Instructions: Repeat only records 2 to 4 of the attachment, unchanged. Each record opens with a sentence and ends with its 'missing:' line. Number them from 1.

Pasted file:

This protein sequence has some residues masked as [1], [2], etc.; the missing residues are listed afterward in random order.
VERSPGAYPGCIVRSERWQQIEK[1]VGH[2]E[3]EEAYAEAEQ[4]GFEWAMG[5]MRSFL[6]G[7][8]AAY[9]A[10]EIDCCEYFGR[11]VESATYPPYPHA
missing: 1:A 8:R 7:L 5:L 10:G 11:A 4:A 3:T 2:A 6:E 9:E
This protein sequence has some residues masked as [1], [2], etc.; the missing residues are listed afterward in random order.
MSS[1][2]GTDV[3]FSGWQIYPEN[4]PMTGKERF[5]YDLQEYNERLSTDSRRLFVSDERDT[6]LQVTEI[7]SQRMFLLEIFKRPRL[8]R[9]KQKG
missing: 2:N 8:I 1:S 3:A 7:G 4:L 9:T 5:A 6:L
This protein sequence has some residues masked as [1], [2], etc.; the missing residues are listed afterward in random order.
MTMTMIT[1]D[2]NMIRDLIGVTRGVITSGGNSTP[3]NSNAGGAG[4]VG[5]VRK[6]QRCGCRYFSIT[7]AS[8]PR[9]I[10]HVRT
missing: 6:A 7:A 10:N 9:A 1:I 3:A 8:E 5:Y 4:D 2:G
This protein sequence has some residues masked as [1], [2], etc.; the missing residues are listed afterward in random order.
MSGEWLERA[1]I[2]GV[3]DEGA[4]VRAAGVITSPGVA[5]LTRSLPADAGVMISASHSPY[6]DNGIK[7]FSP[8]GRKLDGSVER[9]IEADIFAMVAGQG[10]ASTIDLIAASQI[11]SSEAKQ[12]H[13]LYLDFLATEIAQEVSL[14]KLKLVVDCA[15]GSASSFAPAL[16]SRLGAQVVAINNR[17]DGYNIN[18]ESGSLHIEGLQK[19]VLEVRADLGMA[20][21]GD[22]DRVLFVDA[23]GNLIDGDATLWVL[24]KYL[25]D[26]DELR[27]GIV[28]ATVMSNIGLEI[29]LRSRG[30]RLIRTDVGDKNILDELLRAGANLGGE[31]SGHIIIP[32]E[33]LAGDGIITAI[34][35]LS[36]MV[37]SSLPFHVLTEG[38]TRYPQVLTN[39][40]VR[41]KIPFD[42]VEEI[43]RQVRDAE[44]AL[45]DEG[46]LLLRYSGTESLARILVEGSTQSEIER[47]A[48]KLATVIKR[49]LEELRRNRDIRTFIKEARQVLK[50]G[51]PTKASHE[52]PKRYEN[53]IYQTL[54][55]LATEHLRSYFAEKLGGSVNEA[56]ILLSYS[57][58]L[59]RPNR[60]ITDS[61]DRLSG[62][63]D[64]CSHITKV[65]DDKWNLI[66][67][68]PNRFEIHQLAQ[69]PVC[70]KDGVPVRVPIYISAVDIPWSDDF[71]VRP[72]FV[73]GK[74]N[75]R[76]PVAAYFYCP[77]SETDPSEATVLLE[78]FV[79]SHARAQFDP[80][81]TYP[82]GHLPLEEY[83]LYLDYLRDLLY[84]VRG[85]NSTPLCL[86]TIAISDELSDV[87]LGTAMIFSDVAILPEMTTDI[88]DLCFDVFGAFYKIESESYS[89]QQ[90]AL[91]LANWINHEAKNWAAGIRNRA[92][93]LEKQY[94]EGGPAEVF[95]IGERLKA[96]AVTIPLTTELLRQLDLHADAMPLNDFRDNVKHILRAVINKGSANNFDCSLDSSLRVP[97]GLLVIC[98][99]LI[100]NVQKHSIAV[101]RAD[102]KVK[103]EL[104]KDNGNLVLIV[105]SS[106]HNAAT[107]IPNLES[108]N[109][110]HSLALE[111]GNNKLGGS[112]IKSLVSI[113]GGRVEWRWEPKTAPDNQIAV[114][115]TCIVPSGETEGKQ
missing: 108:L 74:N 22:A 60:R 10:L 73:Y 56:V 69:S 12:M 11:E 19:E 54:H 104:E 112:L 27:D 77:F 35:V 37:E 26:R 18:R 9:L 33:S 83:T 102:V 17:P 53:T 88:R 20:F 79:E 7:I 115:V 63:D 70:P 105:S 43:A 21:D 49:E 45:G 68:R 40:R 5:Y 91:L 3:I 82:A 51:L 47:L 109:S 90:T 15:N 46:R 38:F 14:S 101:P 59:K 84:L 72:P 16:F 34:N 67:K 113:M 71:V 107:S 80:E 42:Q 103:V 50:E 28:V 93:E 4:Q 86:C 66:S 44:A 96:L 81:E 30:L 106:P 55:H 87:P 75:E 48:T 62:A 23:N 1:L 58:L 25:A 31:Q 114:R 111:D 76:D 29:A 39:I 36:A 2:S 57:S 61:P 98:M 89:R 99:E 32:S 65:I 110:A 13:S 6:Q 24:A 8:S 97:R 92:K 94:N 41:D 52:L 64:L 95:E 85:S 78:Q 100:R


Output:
This protein sequence has some residues masked as [1], [2], etc.; the missing residues are listed afterward in random order.
MSS[1][2]GTDV[3]FSGWQIYPEN[4]PMTGKERF[5]YDLQEYNERLSTDSRRLFVSDERDT[6]LQVTEI[7]SQRMFLLEIFKRPRL[8]R[9]KQKG
missing: 2:N 8:I 1:S 3:A 7:G 4:L 9:T 5:A 6:L
This protein sequence has some residues masked as [1], [2], etc.; the missing residues are listed afterward in random order.
MTMTMIT[1]D[2]NMIRDLIGVTRGVITSGGNSTP[3]NSNAGGAG[4]VG[5]VRK[6]QRCGCRYFSIT[7]AS[8]PR[9]I[10]HVRT
missing: 6:A 7:A 10:N 9:A 1:I 3:A 8:E 5:Y 4:D 2:G
This protein sequence has some residues masked as [1], [2], etc.; the missing residues are listed afterward in random order.
MSGEWLERA[1]I[2]GV[3]DEGA[4]VRAAGVITSPGVA[5]LTRSLPADAGVMISASHSPY[6]DNGIK[7]FSP[8]GRKLDGSVER[9]IEADIFAMVAGQG[10]ASTIDLIAASQI[11]SSEAKQ[12]H[13]LYLDFLATEIAQEVSL[14]KLKLVVDCA[15]GSASSFAPAL[16]SRLGAQVVAINNR[17]DGYNIN[18]ESGSLHIEGLQK[19]VLEVRADLGMA[20][21]GD[22]DRVLFVDA[23]GNLIDGDATLWVL[24]KYL[25]D[26]DELR[27]GIV[28]ATVMSNIGLEI[29]LRSRG[30]RLIRTDVGDKNILDELLRAGANLGGE[31]SGHIIIP[32]E[33]LAGDGIITAI[34][35]LS[36]MV[37]SSLPFHVLTEG[38]TRYPQVLTN[39][40]VR[41]KIPFD[42]VEEI[43]RQVRDAE[44]AL[45]DEG[46]LLLRYSGTESLARILVEGSTQSEIER[47]A[48]KLATVIKR[49]LEELRRNRDIRTFIKEARQVLK[50]G[51]PTKASHE[52]PKRYEN[53]IYQTL[54][55]LATEHLRSYFAEKLGGSVNEA[56]ILLSYS[57][58]L[59]RPNR[60]ITDS[61]DRLSG[62][63]D[64]CSHITKV[65]DDKWNLI[66][67][68]PNRFEIHQLAQ[69]PVC[70]KDGVPVRVPIYISAVDIPWSDDF[71]VRP[72]FV[73]GK[74]N[75]R[76]PVAAYFYCP[77]SETDPSEATVLLE[78]FV[79]SHARAQFDP[80][81]TYP[82]GHLPLEEY[83]LYLDYLRDLLY[84]VRG[85]NSTPLCL[86]TIAISDELSDV[87]LGTAMIFSDVAILPEMTTDI[88]DLCFDVFGAFYKIESESYS[89]QQ[90]AL[91]LANWINHEAKNWAAGIRNRA[92][93]LEKQY[94]EGGPAEVF[95]IGERLKA[96]AVTIPLTTELLRQLDLHADAMPLNDFRDNVKHILRAVINKGSANNFDCSLDSSLRVP[97]GLLVIC[98][99]LI[100]NVQKHSIAV[101]RAD[102]KVK[103]EL[104]KDNGNLVLIV[105]SS[106]HNAAT[107]IPNLES[108]N[109][110]HSLALE[111]GNNKLGGS[112]IKSLVSI[113]GGRVEWRWEPKTAPDNQIAV[114][115]TCIVPSGETEGKQ
missing: 108:L 74:N 22:A 60:R 10:L 73:Y 56:V 69:S 12:M 11:E 19:E 54:H 104:E 112:L 27:D 77:F 35:V 37:E 26:R 18:R 9:L 33:S 83:T 102:V 17:P 53:T 88:R 20:F 79:E 7:I 115:V 63:D 70:P 105:S 43:A 21:D 49:E 45:G 68:R 40:R 5:Y 91:L 3:I 82:A 51:L 47:L 109:S 90:T 15:N 46:R 38:F 14:S 101:P 59:K 84:L 72:P 16:F 34:N 67:K 113:M 71:V 107:S 80:E 42:Q 103:V 50:E 28:V 93:E 4:Q 86:C 66:S 44:A 96:L 81:E 30:L 106:P 55:H 87:P 75:E 48:T 62:A 23:N 1:L 58:L 25:A 31:Q 114:R 111:D 76:D 29:A 39:I 36:A 2:S 57:S 61:P 98:M 89:R 99:E 32:S 65:I 110:A 13:S 6:Q 24:A 8:S 97:R 92:K 94:N 41:D 52:L 64:L 95:E 85:S 78:Q 100:R